In the days following I remember three things the most: the smell, the dreams and the news. Fort Greene is close enough to Manhattan that, when the wind was right (and if often was, much to my dismay) we could smell the burning at ground zero; the smell of human flesh being the most obvious of all the smells. And the most horrifying. At one point my doctor had to raise the dosage of my daily asthma medicine because the air quality was fucking with my breathing so much. “I’ve had to do this with a lot of my patients,” he told me, as I tried to not think about how much of what we were breathing in was the remains of people. At night my dreams were even more bizarre than the daily realities immediately following September 11th. In one dream I was sleeping on the roof of my apartment building as huge, blimp-like airplanes flew in mass formation through reddish-pink colored skies. As much as they seemed like harmless balloons in stature, I was terrified and couldn’t move from my sleeping spot. In another dream I was inside of a massive spiraling, rickety, wooden tower that was collapsing around me. I had super powers and was trying to rescue two women, a mother and daughter, by using my powers to make us all intangible so the debris would fall harmlessly through us.

And then I woke up and the news was more unsettling still. It seemed like nothing but the footage of the towers coming down playing on an endless loop was happening on television. The news anchors went from the same open-faced uncertainty of the first day to having banners and slogans and crawls perfectly in place the next day. It was relentless. Because of the towers coming down, lots of folks without cable (like my roommate and I) could only access one or two channels, all of which were news. One day on my way to work I uncharacteristically decided to buy a copy of the New York Times because I felt I should be trying to keep up with as much news in the aftermath as I could. I started reading an article about possible anthrax attacks and suddenly felt the air rushing out of me. By the time I got to work I was in a full-blown panic and my friend and I decided that me reading newspapers was most likely an activity I should avoid.  When Sting came on one evening to sing a song to help heal the world, my roommate and I decided it was time to get cable so we had something to escape to. And I decided that Sting was the last person I ever wanted to try and heal anything for anyone. When we got cable we saw the first episode of the Daily Show that aired after September 11th and watched as Jon Stewart tried to both contain and express his emotions about all of it in one of the most truly affecting moments I’ve ever witnessed on a television screen. And then I had to stop watching the news for a long time. To tell you the truth, I am very light on my consumption of news since those days and weeks immediately following the towers coming down. The news is full of tiny tragedies all of the time. And after awhile, I just find myself not wanting my brain loaded up with fear and anger and violence any more than anyone’s mind is naturally occupied with those things.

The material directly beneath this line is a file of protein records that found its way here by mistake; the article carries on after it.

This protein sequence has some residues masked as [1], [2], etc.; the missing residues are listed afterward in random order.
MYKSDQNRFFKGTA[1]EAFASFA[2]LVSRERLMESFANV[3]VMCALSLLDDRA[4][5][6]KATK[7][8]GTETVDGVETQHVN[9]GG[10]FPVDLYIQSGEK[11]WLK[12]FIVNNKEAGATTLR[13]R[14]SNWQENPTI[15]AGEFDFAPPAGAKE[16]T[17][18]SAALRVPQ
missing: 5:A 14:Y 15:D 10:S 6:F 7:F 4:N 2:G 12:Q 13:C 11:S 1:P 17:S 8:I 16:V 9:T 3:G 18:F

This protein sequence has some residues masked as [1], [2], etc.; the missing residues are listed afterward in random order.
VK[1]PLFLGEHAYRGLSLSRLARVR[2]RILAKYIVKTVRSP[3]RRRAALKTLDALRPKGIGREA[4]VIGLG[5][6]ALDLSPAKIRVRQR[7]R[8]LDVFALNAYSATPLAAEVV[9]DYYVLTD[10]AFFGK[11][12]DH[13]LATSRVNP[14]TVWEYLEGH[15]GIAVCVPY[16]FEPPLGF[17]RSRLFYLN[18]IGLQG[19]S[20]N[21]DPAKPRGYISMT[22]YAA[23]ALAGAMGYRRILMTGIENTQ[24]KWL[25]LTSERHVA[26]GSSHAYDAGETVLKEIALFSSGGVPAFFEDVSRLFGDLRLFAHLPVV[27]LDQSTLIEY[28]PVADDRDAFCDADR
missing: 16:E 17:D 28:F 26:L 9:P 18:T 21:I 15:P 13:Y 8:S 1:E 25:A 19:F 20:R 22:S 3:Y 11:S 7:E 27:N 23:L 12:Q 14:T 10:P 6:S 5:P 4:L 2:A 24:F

So nine years later I find myself wondering if there’s a point in writing about this again. Yes, I was there. But then I wonder if it affected me as deeply as it did others. People report long-term trauma, recurring anxiety and nightmares without end. I haven’t had those experiences, not over the long term. But then I think of how often I look at a clock and the time reads 9:11 and how it’s absolutely impossible for me to see that and not think of the day, if only for a moment. It’s a little thing, but it’s huge at the same time, to think that a clock can be such a loaded device when all it’s doing is sitting there and doing it’s job, counting the seconds, minutes and hours of our days. If nothing else, it feels important to write something down about it every now and then, if only to push it out of me and into a larger world where reading it might have some resonance for someone; someone else who can’t believe how often the clock displays those horribly unforgettable numbers.

One Comment leave one →
  1. Christopher Becerra permalink
    September 11, 2010 9:40 pm

    That was lovely. Thanks.